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District 518 discusses revised strategic/master plan

WORTHINGTON -- District 518 Board of Education members and school administrators began looking to the future during Monday's work session. Members and administrators discussed the district's future goals to be outlined in an updated version of th...

District 518 Administrative Building
The District 518 administrative office. (Tim Middagh/The Globe)

WORTHINGTON - District 518 Board of Education members and school administrators began looking to the future during Monday’s work session.

Members and administrators discussed the district’s future goals to be outlined in an updated version of the district’s strategic/master plan. The plan was last updated more than five years ago.

The strategic/master plan outlines specific goals - and strategies to reach them - for the district as a whole, staff development, each school, special education, the department of teaching and learning, community education, Nobles County Integration Collaborative, extra-curricular activities and technology.

The plan also has a section dedicated to facilities based on priority, which produced some discussion Monday.

Board treasurer Brad Shaffer said he finds it difficult to prioritize any facility project that does not address space constraints.

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“I struggle to see anything as priority one other than K-12 classroom space,” Shaffer said.

Board member Steve Schnieder said it’s important to identify which projects take precedent over others in order to continuously move forward.

“I don’t see how we work on something that isn’t a top priority,” he said. “We have to keep moving forward - and I don’t want people to misunderstand, it isn’t a No. 1 priority - but a top priority that we keep moving forward on when opportunities are available.”

Members also discussed the West Learning Center after what appears to be a change in some District 518 patron perceptions regarding the dated facility.

“Ten to 12 years ago all I heard is that you need to close West, and now all I’m hearing is ‘you’ve used it for 20 years, why can’t you continue using it,’” Shaffer said.

Board vice president Scott Rosenberg said he has heard the same, and said maybe the board should consider if it can meet its needs.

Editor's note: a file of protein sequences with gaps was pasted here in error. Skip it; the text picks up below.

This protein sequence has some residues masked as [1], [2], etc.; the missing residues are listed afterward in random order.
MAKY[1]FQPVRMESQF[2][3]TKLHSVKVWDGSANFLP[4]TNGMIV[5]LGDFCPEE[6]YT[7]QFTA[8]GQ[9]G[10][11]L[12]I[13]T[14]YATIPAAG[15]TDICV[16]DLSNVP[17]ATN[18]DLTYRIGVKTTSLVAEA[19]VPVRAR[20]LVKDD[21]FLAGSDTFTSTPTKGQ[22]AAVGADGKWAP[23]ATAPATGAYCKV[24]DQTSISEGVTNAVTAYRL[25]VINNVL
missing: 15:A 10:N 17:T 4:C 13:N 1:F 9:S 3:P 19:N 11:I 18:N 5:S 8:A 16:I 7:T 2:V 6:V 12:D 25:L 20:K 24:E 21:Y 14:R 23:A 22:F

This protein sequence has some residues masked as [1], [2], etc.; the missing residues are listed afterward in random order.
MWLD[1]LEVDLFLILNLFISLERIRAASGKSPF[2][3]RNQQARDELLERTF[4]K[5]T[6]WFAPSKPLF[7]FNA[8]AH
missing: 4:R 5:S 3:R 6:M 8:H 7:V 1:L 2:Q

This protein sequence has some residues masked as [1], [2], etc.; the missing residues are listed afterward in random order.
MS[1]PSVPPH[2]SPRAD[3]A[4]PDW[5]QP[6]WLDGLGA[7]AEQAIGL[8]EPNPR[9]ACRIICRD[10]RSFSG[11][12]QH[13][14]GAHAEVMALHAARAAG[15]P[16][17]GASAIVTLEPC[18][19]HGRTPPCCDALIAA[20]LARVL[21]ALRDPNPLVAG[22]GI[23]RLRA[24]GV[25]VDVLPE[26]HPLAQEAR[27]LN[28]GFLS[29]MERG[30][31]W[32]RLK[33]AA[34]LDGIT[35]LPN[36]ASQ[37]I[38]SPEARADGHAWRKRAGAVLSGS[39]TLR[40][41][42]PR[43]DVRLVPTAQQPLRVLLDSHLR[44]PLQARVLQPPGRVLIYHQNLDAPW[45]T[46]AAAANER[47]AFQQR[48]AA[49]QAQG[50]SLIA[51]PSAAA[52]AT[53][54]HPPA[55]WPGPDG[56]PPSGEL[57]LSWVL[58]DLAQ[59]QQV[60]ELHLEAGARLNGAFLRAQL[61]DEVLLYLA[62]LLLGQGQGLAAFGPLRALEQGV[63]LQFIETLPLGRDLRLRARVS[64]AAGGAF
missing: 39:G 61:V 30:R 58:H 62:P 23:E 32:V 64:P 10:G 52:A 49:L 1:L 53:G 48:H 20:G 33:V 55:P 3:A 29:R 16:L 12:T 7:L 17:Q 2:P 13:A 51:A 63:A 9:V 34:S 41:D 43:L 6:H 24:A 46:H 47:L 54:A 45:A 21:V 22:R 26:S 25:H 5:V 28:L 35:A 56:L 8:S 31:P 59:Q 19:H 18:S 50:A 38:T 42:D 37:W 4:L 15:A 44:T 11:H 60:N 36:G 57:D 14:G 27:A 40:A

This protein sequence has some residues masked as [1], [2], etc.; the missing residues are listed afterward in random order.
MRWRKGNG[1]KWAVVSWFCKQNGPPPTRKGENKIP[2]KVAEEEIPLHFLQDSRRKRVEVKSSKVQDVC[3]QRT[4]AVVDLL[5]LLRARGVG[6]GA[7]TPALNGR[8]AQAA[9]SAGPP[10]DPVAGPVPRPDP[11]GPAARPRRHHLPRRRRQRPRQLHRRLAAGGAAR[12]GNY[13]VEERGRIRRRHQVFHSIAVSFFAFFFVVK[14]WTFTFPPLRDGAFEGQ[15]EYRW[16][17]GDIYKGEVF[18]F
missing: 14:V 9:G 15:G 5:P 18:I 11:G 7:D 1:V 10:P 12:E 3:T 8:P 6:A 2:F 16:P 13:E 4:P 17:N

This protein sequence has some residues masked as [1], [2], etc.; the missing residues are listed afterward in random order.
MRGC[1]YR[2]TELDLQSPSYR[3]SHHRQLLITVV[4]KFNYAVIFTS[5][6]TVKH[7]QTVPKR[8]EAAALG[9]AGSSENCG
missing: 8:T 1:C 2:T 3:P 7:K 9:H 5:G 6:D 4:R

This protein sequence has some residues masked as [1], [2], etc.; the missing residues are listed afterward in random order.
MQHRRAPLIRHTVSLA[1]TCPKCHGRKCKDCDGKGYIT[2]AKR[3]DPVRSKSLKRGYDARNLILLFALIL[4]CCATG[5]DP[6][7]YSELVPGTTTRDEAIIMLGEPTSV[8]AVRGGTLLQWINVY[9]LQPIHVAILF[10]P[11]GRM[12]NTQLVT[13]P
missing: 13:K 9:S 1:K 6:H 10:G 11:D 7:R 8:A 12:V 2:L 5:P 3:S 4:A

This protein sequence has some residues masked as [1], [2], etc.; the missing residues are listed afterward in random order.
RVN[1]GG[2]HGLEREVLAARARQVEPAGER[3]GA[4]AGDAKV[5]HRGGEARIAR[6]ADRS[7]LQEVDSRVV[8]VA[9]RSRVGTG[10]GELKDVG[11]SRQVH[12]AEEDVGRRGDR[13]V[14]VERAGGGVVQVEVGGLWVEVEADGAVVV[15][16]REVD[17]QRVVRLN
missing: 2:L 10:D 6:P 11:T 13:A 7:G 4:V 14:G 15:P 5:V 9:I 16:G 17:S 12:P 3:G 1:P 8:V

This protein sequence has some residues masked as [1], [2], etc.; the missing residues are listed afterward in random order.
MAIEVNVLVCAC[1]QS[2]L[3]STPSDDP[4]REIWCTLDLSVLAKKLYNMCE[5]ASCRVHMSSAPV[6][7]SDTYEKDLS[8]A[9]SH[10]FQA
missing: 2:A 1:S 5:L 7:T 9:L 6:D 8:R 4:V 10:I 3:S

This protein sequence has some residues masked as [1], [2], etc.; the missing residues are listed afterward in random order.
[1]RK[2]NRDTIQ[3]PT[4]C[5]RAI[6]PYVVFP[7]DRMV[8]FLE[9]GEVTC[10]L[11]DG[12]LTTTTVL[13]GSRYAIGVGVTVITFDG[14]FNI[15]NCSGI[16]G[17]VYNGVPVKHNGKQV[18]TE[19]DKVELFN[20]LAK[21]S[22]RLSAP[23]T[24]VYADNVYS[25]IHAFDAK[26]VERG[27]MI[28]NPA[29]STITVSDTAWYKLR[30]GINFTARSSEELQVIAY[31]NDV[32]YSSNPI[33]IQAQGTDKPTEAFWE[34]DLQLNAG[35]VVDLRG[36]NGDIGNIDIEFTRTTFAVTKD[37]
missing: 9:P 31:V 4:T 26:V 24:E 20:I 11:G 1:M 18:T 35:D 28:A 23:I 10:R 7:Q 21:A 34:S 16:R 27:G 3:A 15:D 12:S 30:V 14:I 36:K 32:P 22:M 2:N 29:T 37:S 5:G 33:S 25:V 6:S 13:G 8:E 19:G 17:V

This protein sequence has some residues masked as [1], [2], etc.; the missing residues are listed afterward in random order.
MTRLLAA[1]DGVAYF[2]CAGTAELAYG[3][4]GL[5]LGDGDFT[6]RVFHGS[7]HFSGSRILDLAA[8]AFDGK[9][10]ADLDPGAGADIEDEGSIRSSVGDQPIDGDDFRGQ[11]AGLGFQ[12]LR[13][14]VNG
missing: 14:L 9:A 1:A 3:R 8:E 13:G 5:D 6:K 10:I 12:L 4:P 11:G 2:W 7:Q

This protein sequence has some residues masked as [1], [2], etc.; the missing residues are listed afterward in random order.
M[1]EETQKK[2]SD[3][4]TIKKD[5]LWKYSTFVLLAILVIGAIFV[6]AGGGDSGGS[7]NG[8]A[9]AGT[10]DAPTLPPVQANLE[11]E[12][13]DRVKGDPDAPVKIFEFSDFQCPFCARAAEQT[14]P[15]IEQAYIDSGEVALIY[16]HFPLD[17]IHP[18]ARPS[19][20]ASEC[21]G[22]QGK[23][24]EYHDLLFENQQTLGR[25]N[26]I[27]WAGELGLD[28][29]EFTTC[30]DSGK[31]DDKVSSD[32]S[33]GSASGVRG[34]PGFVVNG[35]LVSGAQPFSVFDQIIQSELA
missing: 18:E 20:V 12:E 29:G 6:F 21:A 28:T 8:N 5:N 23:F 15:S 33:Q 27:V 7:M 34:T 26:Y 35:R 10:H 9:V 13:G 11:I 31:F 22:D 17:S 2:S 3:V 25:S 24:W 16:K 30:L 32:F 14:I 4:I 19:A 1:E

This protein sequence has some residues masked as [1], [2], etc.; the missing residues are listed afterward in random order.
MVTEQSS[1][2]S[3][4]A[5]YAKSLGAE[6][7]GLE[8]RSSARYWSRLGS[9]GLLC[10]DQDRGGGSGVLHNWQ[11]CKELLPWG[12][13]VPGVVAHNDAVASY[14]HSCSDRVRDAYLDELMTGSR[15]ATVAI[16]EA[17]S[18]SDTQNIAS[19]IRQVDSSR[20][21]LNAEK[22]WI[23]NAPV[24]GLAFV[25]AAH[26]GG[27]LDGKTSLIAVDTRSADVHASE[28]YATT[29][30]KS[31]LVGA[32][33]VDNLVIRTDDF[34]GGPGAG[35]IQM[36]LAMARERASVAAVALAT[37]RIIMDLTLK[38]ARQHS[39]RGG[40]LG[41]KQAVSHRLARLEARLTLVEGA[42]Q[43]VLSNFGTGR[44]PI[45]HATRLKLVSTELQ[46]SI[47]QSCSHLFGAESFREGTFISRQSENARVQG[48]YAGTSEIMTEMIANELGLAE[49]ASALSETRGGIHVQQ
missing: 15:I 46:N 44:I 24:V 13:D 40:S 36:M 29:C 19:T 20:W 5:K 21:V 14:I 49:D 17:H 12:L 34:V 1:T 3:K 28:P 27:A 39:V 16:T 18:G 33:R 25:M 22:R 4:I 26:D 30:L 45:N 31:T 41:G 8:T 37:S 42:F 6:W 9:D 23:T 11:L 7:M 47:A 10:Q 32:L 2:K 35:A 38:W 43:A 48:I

Member Linden Olson said he would like to eliminate short-term stop gaps to long-term problems, and made mention of a study conducted a couple years ago on the facility.

“If I’m recalling correctly, it cost less to build a new building than what it would to bring (West Learning Center) up to code,” he said.

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Schnieder suggested doing a better job educating the public why the district is not interested in continuing to use the more than 60-year-old facility.

Superintendent John Landgaard said it’s important to remember that space issues are not limited to classrooms.

“It isn’t just classroom space that we’re struggling with - that’s the one that is most noticeable - but it’s also the support space, and we’re not addressing that nearly as much,” Landgaard said, adding that cafeteria, gymnasium and other spaces are also lacking.

Also in relation to updating the district’s strategic/master plan, Olson recommended adding language pertaining to culture sensitivity awareness and cultural competency.

“I realize writing something on a sensitive and emotional topic can be difficult,” he said. “It is an extremely emotional topic that has to be done in a way we won’t get negative feedback.”

The plan, which is in the draft stage, will be brought to the board again in November to reflect Monday’s discussion and adjustments.

In other work session discussions, the board and administration discussed potential options to address space limitations, which Landgaard said is important to consider regardless of whether the Feb. 13 bond referendum passes.

“Even if a referendum passes, we’re not going to be able to move into the new facility until at least two years,” he said.

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Possible solutions discussed include reducing the number of course and elective offerings or altering scheduling. Changing the schedule could result in different start and end times, split schedules, multiple graduation dates or a year-round schedule in which a portion of the student population would be off each quarter.

“I don’t like any of these options because they hurt kids,” said board chair Lori Dudley, who recommended the administrative team prioritize the options discussed.

Lastly, the board discussed what involvement - if any - it was comfortable with in regard to street improvements to the road by the Worthington Arena and Nobles County Fairgrounds.

Multiple entities met earlier in the month to discuss the deteriorating road and brainstorm how the entities could potentially collaborate to fund the project.

In a follow-up interview, Landgaard said the board’s consensus was that if the district would become involved, it would more than likely be a contribution through the Worthington Hockey Association, with which the district is already entered into a lease agreement.

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